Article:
The high drama staged by retired General Sarath Fonseka, main opponent of the incumbent President who was declared elected for a second time with a huge margin and the defeated candidate in the Sri Lanka Presidential election, ended on a tame note late on Wednesday night after the former chose to return to his residence from a local hotel where he had taken shelter.
Hours after the counting commenced, Gen. (retd) Fonseka had checked into a local hotel in the early hours of Wednesday citing security concerns. Taking advantage of the presence of a large contingent of the international media here, he accused Mr. Rajapaksa of 'stealing the election' and 'plotting to eliminate him'.
Ironically, the questioning of the legitimacy of the outcome of the presidential election was not shared with equal enthusiasm by the opposition parties that backed him to the hilt in the course of the six week long intense campaign. Besides, the 'discovery' that the retired General had not deemed it necessary to enrol himself as a voter and its adverse impact among the people seems to have clearly embarrassed his supporters from the opposition ranks.
The issue is particularly delicate for every one as the island nation is to witness a general election in the month of April. Two reasons seem to have compelled Gen. (retd) Fonseka to end the hotel show. Sections of the opposition leaders are believed to have counselled him to act with restraint as any further rash moves by him would adversely impact their prospects in the forthcoming parliamentary election.
Besides, Mr. Rajapaksa sought to defuse the situation by his comment, in response to questions about his first informal interaction with the media that the retired General is free to contact him to discuss any issues related to security. "What is his problem? He can always get in touch me. After all he was my former Army Chief," he quipped, when asked about the issue of threat to his life raised by the commander turned politician.
There were hints from the retired General duiring his interaction with the media that he might consider temporarily shifting out of the island nation 'if' the government did not answer his concerns on his safety and security satisfactorily.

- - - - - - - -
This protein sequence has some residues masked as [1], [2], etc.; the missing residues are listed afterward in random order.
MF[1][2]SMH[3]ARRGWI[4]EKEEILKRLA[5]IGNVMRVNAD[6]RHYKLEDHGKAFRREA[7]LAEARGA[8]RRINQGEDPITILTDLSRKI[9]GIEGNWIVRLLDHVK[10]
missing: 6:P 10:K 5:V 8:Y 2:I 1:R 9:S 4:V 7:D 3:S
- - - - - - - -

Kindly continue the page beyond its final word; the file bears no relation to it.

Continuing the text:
Forty-eight hours after the landslide victory registered by the sitting President, there were other signs of return to normalcy and reconciliation to the ground realities. Campaign for Free and Fair Elections (CaFFE), Sri Lanka based NGO that monitored the presidential poll process, in a press statement appealed to all parties concerned to accept the people’s verdict and create a situation for return to calm.
"We request all the candidates who contested in the presidential election to accept and honour the verdict of the election. We are disturbed by the post-election violence taken in some parts of the country. We request all to maintain the law and order in the country. All have to respect the tradition that people have to elect their President through election and should strengthen the democratic process."
In a statement issued in the New York the office of the Secretary-General Ban quoted him as saying that Sri Lanka’s presidential elections have concluded relatively free of violence and he reiterated his call to the country’s political parties to abide by the official results and to pursue any concerns peacefully.
"I realise that the election has been quite a hard-fought one," Mr. Ban said, in response to questions from journalists at the United Nations Headquarters in New York.
"I had been concerned at the level of violence during the campaign. I am relieved that the vote yesterday appears to have [been] relatively peaceful, despite some violent incidents."
Noting that the Sri Lankan electoral authorities had declared the results, the Secretary-General appealed to political parties to abide by the decision and rules and regulations, including addressing any electoral grievances. "I truly hope that all sides will see the wisdom of acting with restraint and responsibility in the interest of the nation. This would bode well for future elections and national harmony."